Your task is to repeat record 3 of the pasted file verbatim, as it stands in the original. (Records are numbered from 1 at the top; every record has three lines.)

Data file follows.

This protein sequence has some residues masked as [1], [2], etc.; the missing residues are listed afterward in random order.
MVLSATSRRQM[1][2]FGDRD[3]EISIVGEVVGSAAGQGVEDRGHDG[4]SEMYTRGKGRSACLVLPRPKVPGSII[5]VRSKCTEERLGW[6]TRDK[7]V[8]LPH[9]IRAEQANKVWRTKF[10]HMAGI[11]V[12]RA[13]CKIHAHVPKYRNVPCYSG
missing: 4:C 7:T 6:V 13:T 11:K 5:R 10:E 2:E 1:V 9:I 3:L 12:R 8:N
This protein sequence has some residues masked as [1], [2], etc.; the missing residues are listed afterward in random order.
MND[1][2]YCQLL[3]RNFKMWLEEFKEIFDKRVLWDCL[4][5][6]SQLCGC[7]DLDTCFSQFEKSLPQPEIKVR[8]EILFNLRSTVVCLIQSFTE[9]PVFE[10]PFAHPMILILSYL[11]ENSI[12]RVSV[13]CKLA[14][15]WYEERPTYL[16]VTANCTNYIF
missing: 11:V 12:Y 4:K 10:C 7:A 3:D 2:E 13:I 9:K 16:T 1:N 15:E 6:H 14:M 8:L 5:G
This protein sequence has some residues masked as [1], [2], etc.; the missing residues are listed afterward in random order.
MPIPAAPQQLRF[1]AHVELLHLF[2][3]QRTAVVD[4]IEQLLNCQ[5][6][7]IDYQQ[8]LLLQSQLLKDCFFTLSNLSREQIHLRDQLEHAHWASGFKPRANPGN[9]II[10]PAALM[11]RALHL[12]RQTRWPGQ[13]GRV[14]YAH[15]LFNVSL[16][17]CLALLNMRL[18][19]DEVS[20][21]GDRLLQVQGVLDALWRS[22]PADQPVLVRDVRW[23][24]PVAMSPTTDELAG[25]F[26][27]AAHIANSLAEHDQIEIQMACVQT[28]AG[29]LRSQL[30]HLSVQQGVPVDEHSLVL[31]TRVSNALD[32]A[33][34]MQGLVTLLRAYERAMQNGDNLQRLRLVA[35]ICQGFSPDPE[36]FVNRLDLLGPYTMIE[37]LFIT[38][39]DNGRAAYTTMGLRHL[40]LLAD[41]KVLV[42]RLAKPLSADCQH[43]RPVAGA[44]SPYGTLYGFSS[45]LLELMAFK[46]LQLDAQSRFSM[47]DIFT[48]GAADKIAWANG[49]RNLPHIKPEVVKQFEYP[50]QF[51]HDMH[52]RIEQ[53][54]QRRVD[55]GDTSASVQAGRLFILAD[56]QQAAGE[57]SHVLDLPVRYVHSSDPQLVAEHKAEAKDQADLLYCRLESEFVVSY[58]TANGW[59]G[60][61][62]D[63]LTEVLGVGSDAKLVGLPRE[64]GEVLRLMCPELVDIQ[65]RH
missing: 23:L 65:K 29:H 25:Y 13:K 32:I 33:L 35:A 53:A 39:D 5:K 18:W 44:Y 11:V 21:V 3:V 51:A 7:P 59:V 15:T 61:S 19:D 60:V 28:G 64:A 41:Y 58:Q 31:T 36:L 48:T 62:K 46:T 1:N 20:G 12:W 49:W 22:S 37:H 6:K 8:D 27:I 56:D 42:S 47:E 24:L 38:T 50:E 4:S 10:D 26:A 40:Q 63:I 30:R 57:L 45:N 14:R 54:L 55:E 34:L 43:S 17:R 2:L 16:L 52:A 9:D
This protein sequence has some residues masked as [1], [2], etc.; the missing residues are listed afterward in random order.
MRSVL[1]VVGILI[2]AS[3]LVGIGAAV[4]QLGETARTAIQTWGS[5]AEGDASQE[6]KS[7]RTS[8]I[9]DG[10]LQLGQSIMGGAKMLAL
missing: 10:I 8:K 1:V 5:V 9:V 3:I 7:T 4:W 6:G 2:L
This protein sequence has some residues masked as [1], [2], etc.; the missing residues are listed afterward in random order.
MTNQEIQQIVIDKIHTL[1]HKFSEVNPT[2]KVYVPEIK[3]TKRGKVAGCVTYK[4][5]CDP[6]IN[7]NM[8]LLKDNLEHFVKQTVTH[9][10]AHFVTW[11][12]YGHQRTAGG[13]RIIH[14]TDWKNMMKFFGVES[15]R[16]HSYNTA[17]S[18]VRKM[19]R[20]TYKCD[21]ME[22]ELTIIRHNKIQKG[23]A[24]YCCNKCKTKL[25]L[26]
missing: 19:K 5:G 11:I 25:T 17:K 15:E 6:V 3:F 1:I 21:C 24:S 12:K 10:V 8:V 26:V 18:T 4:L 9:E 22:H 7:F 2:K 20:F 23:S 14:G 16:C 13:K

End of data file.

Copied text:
This protein sequence has some residues masked as [1], [2], etc.; the missing residues are listed afterward in random order.
MPIPAAPQQLRF[1]AHVELLHLF[2][3]QRTAVVD[4]IEQLLNCQ[5][6][7]IDYQQ[8]LLLQSQLLKDCFFTLSNLSREQIHLRDQLEHAHWASGFKPRANPGN[9]II[10]PAALM[11]RALHL[12]RQTRWPGQ[13]GRV[14]YAH[15]LFNVSL[16][17]CLALLNMRL[18][19]DEVS[20][21]GDRLLQVQGVLDALWRS[22]PADQPVLVRDVRW[23][24]PVAMSPTTDELAG[25]F[26][27]AAHIANSLAEHDQIEIQMACVQT[28]AG[29]LRSQL[30]HLSVQQGVPVDEHSLVL[31]TRVSNALD[32]A[33][34]MQGLVTLLRAYERAMQNGDNLQRLRLVA[35]ICQGFSPDPE[36]FVNRLDLLGPYTMIE[37]LFIT[38][39]DNGRAAYTTMGLRHL[40]LLAD[41]KVLV[42]RLAKPLSADCQH[43]RPVAGA[44]SPYGTLYGFSS[45]LLELMAFK[46]LQLDAQSRFSM[47]DIFT[48]GAADKIAWANG[49]RNLPHIKPEVVKQFEYP[50]QF[51]HDMH[52]RIEQ[53][54]QRRVD[55]GDTSASVQAGRLFILAD[56]QQAAGE[57]SHVLDLPVRYVHSSDPQLVAEHKAEAKDQADLLYCRLESEFVVSY[58]TANGW[59]G[60][61][62]D[63]LTEVLGVGSDAKLVGLPRE[64]GEVLRLMCPELVDIQ[65]RH
missing: 23:L 65:K 29:H 25:Y 13:K 32:I 33:L 35:A 53:A 39:D 5:K 18:W 44:Y 11:V 21:V 3:V 51:A 7:P 59:V 15:T 61:S 19:D 60:V 28:G 64:A 41:Y 58:Q 31:T 36:L 48:T 62:K 46:T 1:N 20:G 12:W 49:W 22:S 37:H 6:K 8:D 27:I 56:D 42:S 47:E 24:L 38:T 50:E 4:S 10:D 26:A 40:Q 63:I 30:R 57:L 45:N 14:R 54:L 55:E 34:L 43:S 17:R 2:L 16:L 52:A 9:D